Orders, Decorations, Medals and Militaria (22 July 2015)
Date of Auction: 22nd July 2015
Sold for £2,000
Estimate: £2,000 - £2,500
The Most Honourable Order of the Bath, C.B. (Military) neck badge, silver-gilt and enamels, this added for display purposes; The Most Distinguished Order of St. Michael and St. George, C.M.G., neck badge, silver-gilt and enamels; Queen’s South Africa 1899-1902, 6 clasps, Relief of Kimberley, Paardeberg, Driefontein, Johannesburg, Diamond Hill, Wittebergen (Lt. Col. T. J. Atherton, C.B., 12/R. Lcrs.) small official correction to surname; King’s South Africa 1901-02, 2 clasps, South Africa 1901, South Africa 1902 (Lt. Col. T. J. Atherton, C.B., 12/Lancers); 1914-15 Star (Bt. Col. T. J. Atherton, C.B.); British War and Victory Medals, with M.I.D. oak leaf (Bt. Col. T. J. Atherton) together with portrait photograph and forwarding letter for Great War pair, some light contact marks, otherwise good very fine (7)
FootnoteThomas James Atherton was born on 19 August 1856, and educated at Charterhouse. He entered the 12th Lancers in 1880, and succeeded to the command of the regiment in South Africa, during the Boer War, after the death in action of Lieutenant-Colonel The Earl of Airlie. The 12th Lancers were heavily engaged at Magersfontein where, with the 9th Lancers, they fought dismounted on the right flank. After taking part in the Relief of Kimberley they fought conspicuously at Diamond Hill, where they charged to save the guns of “Q” Battery, Royal Horse Artillery. It was during this charge that the Earl of Airlie was killed and Atherton was promoted Lieutenant-Colonel and assumed command. Atherton led the regiment in the sweeps around Rustenburg and Magliesberg that took place at the end of 1900, including the actions at Eland’s River and Wittebergen.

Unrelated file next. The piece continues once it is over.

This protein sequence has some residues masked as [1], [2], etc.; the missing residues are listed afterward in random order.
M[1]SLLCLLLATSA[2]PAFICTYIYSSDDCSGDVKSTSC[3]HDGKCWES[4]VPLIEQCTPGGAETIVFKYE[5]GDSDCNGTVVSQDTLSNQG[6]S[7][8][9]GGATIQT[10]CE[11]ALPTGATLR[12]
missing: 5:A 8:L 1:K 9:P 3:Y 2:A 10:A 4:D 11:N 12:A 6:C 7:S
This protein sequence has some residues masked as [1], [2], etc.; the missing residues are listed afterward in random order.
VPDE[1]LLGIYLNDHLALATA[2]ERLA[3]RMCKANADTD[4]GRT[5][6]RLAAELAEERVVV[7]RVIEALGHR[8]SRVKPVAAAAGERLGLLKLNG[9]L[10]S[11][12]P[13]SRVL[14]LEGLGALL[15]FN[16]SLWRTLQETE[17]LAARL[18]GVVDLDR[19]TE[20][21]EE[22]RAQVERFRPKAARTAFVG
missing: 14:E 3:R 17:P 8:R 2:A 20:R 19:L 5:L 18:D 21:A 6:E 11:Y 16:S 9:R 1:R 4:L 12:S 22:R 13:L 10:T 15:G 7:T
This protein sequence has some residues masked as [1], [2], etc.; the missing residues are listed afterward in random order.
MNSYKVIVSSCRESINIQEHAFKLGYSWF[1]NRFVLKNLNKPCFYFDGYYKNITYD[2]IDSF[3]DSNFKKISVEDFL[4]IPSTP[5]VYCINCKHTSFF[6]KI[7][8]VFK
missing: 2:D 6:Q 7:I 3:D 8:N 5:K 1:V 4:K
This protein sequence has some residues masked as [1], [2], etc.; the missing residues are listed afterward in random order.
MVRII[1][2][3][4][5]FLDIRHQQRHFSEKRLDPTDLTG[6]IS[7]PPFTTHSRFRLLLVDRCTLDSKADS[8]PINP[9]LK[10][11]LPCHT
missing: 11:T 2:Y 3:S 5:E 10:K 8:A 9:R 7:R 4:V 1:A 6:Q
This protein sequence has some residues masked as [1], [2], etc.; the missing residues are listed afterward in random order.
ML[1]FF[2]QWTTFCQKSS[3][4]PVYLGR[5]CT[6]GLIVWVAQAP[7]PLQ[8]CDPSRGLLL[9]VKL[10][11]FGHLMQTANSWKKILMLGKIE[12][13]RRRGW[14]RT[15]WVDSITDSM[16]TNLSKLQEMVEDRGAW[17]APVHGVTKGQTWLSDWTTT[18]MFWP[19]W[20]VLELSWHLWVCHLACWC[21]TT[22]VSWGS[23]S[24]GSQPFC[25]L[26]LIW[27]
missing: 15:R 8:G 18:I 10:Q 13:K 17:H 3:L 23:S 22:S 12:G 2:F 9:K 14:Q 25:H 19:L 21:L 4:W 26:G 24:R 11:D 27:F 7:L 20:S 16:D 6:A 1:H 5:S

At the end of November 1900, Atherton handed over command of the regiment and, in July 1901, was given command of a cavalry column, comprising 480 12th Lancers and two guns of “Q” Battery R.H.A., newly formed by General French to combat the menace of Kritzinger who had re-invaded Cape Colony in May 1901. The sweep by the eleven columns along a line of 150 miles was reasonably successful and, once they had turned round and gone back on themselves, even more so. By the end of August 80 Boers had been killed, and on 12 August Kritzinger was driven out of Cape Colony. Over the following three months Atherton’s column was one of five that ceaselessly chased and harried Gideon Scheepers over Cape Colony. Scheepers was eventually captured, condemned and executed as a rebel. The remnants of Scheepers’ men headed west to join up with Smuts, and Atherton’s column was broken up in November 1901.
Atherton was created a Companion of the Bath on 27 September 1901, and mentioned in Lord Roberts’ despatch of 29 November 1900, London Gazette 10 September 1901. During the Great War he served in the rank of Colonel with the Reserve Regiment of Cavalry and with the Labour Corps in France. He was twice mentioned in despatches, London Gazette 4 January and 11 December 1917, and created a Companion of the Order of St Michael and St George, London Gazette 1 January 1918.